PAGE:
Strawberry Jam

July 4th has come and gone in a whirlwind of playing, working, cooking out and blowing things up. Along with it has long ago pasted strawberry season in southern West Virginia. Fortunately for my cupboard void of strawberry jam, my husband and I had a trip to New York planned in late June where their season was coming to a close. Quickly I was reminded of one of the things I miss most about growing up in New York state – plentiful small scale produce stands and You-Pick farms lining the straight, flat rural roads. Before hopping back in the car for the 6+ hour drive home we stopped at one such place and picked until our fingers bled…or at least that’s what they looked like after the 12 pints of red, fresh, juicy, amazing smelling fruit we picked under the blazing sun. And while I may have been complaining that day about the sun beating down on my already partially burnt and freckled shoulders, I didn’t really care that much because the hot sun cooked the berries ever so slightly adding to the intoxicating smell of the fresh air surrounding us.

The farm we picked strawberries at goes on forever with lots of different fruits and vegetables.

The farm we picked strawberries at goes on forever with lots of different fruits and vegetables.

Alright, I need to stop. I really want some more of those strawberries, and alas, they are all gone; eaten or turned into jam. In the end we only turned about 6 pints into jam. On our way out of NY we stopped at my husband’s parents’ house where my parents also came to join for lunch and we gave them each 2 pints. We also gave another to our friends who watched our dog over the weekend; and before we could get enough time to make the jam a few days later, we devoured almost 2 other pints. It was so worth it.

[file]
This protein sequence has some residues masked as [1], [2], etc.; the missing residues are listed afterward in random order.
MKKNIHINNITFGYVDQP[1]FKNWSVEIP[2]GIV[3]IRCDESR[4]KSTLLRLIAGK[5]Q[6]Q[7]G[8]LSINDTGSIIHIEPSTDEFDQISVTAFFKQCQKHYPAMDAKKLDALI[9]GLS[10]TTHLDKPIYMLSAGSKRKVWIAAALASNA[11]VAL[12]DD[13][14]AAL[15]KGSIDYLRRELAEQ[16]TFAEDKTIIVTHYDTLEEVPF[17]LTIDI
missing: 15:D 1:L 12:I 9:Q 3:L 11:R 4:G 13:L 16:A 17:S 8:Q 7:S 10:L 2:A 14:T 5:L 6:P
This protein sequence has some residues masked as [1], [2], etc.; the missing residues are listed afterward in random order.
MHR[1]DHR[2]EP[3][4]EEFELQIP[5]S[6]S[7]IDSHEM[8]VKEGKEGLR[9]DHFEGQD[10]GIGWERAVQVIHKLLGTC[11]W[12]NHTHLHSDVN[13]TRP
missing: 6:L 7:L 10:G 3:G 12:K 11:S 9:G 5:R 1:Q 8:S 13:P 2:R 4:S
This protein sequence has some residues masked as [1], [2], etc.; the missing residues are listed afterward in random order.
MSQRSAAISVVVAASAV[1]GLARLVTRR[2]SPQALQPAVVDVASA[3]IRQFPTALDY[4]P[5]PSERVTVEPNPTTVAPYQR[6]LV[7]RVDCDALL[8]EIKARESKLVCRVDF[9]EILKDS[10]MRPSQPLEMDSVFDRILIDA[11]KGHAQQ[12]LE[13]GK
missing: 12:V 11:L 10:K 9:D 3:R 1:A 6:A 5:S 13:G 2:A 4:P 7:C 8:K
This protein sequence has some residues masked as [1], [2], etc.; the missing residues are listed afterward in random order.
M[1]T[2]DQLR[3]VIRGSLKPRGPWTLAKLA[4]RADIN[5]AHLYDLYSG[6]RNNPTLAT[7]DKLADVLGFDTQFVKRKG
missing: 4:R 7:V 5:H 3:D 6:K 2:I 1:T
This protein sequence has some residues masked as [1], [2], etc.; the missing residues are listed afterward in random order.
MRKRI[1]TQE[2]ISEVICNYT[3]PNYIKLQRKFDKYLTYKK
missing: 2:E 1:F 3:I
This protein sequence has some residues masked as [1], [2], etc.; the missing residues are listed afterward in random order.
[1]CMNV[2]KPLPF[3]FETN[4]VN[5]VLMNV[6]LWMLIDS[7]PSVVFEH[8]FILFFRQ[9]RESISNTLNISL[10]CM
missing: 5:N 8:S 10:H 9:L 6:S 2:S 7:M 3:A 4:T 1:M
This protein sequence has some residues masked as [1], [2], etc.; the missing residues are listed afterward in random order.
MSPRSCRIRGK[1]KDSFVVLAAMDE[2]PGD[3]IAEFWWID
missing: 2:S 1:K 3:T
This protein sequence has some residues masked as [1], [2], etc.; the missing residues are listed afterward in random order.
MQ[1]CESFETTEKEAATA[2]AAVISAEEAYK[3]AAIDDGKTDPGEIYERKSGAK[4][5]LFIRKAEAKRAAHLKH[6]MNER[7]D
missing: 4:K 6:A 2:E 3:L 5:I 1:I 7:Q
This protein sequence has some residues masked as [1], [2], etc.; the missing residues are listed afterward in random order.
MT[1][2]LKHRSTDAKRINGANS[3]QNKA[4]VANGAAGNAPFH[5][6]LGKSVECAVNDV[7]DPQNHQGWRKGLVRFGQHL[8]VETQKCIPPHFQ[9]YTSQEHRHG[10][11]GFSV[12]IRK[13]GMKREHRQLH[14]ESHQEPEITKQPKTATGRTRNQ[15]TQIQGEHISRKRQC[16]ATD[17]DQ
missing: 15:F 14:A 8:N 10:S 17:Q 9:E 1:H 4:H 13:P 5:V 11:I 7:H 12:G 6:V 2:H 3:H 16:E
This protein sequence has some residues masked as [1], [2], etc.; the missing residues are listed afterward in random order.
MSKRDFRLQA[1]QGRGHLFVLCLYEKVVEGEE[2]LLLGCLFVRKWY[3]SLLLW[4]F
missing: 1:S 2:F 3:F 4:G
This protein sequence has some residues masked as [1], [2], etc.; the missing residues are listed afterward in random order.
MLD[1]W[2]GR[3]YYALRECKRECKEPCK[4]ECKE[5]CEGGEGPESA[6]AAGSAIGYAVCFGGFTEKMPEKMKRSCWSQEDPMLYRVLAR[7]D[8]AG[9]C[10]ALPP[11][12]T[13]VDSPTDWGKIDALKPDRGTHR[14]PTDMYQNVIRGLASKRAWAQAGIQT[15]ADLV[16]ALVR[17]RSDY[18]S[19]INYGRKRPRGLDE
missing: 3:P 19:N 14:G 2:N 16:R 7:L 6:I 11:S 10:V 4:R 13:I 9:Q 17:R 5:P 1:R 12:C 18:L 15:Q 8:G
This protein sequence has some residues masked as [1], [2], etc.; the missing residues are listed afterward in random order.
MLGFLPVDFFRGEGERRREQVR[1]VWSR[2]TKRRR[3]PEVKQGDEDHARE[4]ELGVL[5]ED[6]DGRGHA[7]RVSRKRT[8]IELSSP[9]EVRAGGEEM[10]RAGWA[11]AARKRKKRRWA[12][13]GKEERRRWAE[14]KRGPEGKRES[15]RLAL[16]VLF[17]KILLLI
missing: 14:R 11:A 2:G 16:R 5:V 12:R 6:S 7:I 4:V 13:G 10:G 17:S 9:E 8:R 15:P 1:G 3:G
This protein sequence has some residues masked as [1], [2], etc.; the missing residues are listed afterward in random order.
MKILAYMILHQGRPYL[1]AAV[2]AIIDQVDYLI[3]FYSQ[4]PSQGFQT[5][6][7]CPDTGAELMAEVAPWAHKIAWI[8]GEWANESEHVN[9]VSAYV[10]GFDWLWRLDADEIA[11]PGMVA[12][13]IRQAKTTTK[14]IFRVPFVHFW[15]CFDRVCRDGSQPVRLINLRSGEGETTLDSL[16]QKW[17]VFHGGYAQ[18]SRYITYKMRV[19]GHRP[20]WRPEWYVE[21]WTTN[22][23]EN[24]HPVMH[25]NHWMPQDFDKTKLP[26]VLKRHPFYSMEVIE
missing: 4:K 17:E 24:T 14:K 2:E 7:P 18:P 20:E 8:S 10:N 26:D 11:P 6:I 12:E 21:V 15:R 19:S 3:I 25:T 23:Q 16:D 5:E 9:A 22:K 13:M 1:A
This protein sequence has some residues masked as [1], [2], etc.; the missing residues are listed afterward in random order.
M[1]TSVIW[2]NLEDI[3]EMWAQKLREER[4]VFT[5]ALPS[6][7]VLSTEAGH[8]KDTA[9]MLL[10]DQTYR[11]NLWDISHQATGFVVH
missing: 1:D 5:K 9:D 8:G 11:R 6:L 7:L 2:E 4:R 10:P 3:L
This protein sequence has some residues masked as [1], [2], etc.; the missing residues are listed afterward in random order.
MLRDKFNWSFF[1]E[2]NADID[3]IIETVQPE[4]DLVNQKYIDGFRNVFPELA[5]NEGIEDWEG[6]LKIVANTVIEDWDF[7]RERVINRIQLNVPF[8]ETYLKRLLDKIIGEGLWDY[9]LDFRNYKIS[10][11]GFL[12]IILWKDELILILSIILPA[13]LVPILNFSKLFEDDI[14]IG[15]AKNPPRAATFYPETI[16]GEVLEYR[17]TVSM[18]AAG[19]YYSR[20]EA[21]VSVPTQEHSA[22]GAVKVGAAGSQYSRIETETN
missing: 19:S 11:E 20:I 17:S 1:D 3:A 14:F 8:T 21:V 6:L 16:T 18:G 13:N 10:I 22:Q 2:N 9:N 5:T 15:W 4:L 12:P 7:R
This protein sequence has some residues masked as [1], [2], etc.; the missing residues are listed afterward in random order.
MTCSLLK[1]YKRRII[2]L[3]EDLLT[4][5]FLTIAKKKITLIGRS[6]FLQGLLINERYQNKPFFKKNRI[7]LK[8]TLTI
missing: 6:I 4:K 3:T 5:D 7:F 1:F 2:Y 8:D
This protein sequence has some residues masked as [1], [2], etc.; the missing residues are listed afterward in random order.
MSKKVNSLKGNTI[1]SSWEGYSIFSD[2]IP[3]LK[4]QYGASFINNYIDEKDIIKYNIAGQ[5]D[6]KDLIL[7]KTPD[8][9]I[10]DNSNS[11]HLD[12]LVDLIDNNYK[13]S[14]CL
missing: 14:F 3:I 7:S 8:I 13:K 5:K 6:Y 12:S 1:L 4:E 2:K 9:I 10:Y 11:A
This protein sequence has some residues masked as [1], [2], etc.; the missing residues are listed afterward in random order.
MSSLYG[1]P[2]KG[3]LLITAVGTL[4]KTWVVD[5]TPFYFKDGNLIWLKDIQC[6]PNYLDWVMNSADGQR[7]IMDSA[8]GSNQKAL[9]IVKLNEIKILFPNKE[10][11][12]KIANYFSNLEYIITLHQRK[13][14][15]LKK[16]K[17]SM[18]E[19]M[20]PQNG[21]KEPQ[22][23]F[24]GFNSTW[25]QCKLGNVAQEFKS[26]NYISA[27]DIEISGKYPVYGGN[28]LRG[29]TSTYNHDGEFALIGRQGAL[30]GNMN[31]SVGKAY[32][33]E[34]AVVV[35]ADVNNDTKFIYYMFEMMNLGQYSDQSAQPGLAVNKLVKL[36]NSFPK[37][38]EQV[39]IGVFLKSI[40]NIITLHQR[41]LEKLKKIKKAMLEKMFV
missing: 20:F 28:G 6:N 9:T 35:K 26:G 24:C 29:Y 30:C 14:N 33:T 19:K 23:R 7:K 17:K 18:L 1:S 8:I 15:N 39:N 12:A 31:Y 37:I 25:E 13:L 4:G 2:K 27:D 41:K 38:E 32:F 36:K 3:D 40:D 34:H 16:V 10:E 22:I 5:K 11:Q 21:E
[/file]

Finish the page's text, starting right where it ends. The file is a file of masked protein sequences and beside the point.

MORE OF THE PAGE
Photo Jul 02, 8 04 05 PM

A few days after we got back from our trip I went out to buy more jelly jars since we used most of our other ones when making maple syrup and a whole lotta sugar. Why does jelly taste so good? Partly because of the awesome fruit that’s in it, but let’s be real folks, we all know it’s because of the loads and loads of sugar in it 😉 I also picked up a package of Sure-Jell Certo liquid fruit pectin to help jell up my jelly. You can also buy low or no-sugar pectin, but I just grabbed the first thing I saw this time.

So much sugary goodness.

So much sugary goodness.

Jam is super easy to make so long as you follow the recipe and don’t try to skimp on the sugar. My husband and I spent 15 minutes taking all the tops off the strawberries (putting the tops in another container to feed our plump little chickens later on) and placed them in a large pot to mash them up. This was always my most favorite part of making strawberry jam when I was a kid; taking the trusty old-fashioned potato masher and squishing the holy heck out of those juicy berries. After doing that and breaking them up a bit we measured out 8 cups of strawberries and placed them in a large stainless steel pot, turning the heat on medium and stirring occasionally. While getting the berries up to temperature, 14 cups of sugar (yep, you read that correct) were measured out and added to the fruit mixture. At this point it is helpful to add a little dollop of butter on top of your fruit. As the mixture starts to boil away it will create a foam on top of the pot; the butter helps keep this down. The foam is fine and still tastes good but it does make for a less-pretty jar of jam in the long run. We skimmed our off the top as it cooked and ended up saving it, using it for sandwiches and ice cream later on.